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7/21/2016 3:49 pm  #11

Re: Greatest Generation

Part Ten
Silent night.

It was Christmas eve in the little church turned hospital in Bastogne.  Smitty lay on a cot holding a moth eaten old blanket for warmth. It wasn’t working.  He looked around him at men suffering all sorts of wounds, some horrible. The tireless Belgian nurses moved from cot to cot, doing what they could. German artillery caused the entire building to shake. A light snow fell outside. The situation was grim.  Since nobody could be evacuated, the wounded piled up. Exhausted surgeons  watched helplessly as  men died.  Men, who with proper facilities, might have lived. 

A sergeant from 1st squad brought some rations to the hospital and wanted to check on a young soldier who had been wounded by shellfire the day before. The private was from Lock Haven, a small river town near his home. He learned that the young man had died a few hours earlier. The sergeant slumped in a chair. The other patients were desperate for information. But the sergeant didn’t have much to tell them that they didn’t already know. It was miserably cold, and the Germans were still trying their best to kill them.

Around midnight the Belgian nurses stepped into the street, joined some other townspeople, and began singing Christmas carols in German. Soldiers gathered around them. Some of the men’s thoughts drifted off towards home, and better times. They were grateful that their families were safe.  As the nurses sang “Stille Nacht” the sergeant wept openly. No one thought any less of him for it.

In the early hours of Christmas morning, the sky cleared enough for German planes to bomb Bastogne. They didn’t do enough damage to change the military balance. But they did manage to kill a score of civilians. One of the young Belgian nurses, Renee Lemaire, was among the dead. Paratroopers carried her body home to her parents.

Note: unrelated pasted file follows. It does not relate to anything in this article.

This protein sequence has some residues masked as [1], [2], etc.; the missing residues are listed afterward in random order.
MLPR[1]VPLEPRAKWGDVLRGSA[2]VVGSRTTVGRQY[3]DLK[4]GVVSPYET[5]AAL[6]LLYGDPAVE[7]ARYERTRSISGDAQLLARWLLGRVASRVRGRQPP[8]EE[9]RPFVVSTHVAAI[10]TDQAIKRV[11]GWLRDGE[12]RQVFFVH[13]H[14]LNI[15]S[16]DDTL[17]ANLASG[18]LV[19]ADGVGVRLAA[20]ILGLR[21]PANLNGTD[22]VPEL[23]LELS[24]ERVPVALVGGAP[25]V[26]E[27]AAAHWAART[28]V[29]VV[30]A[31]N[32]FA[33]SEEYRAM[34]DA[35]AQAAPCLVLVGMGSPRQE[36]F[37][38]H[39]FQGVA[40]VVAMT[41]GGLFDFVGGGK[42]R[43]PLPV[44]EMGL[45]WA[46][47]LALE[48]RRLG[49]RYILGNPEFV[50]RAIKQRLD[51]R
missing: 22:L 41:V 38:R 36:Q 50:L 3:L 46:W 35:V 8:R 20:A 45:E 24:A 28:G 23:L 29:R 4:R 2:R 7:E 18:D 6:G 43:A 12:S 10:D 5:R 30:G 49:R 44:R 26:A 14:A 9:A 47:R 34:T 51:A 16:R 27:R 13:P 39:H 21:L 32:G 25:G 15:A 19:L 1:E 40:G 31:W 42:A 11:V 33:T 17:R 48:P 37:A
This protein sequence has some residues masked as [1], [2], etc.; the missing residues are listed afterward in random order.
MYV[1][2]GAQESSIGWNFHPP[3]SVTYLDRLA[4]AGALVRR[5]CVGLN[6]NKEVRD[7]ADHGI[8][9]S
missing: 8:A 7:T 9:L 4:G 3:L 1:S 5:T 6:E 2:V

The men wondered, “where was Patton?”

Last edited by Goose (7/21/2016 3:55 pm)

We live in a time in which decent and otherwise sensible people are surrendering too easily to the hectoring of morons or extremists. 

7/22/2016 5:33 am  #12

Re: Greatest Generation

Part Ten
Christmas 1944

On Christmas Day the Germans launched desperate, even fanatical attacks upon Bastogne. Forces were being starved of gasoline and ammunition because of the stubborn American resistance. Hitler had also become obsessed with Bastogne.  Hitler had never respected the American soldier. He and his cronies often had disparaged them as the “Italians” of the allied side. Now, these new world mongrels were taking everything that the master race could dish out. It was intolerable. Threats of death were made to motivate German officers. The battle raged all day.

At one point in the line the Germans came within about a mile and a half of Bastogne. It was a close run thing.  But, the Americans held.

Then next morning the Germans launched a last desperate effort, but to no avail. The balance of battle had turned. The German offensive was played out.

The day after Christmas dawned under clear skies. American aircraft, finally able to fly in large numbers, swarmed  the battlefield like angry hornets attacking any German vehicle or soldier in sight.  They wreaked havoc and enacted a terrible vengeance. And Patton’s forces, true to their word, arrived within a few miles of the south of Bastogne and added their firepower.

Lieutenant Boggess was in the leading tank of a column of Shermans. He scattered a group of Germans with a round from his 75 mm gun. Beyond them he saw American troops in a covered position. Boggess drove his tank up to that foxhole and stopped. The hatch popped open and he climbed out to see four bearded, tired, filthy, yet triumphant soldiers. One with an unlit cigar in his mouth stood up. With mock nonchalance he called out, “You lost, Mac?”

Boggess jumped down from the Tank and extended his hand. “Boggess,4th Armed”.
The Paratrooper took his hand and replied, “Webster, one oh one”
So, at 4:50 PM on December 26th the siege of Bastogne was lifted.

Many long bitter days of combat were to follow. In fact, it took nearly another month to completely eliminate the bulge. But Hitler’s gamble had failed. His grand plan lay broken in the snow before the American line.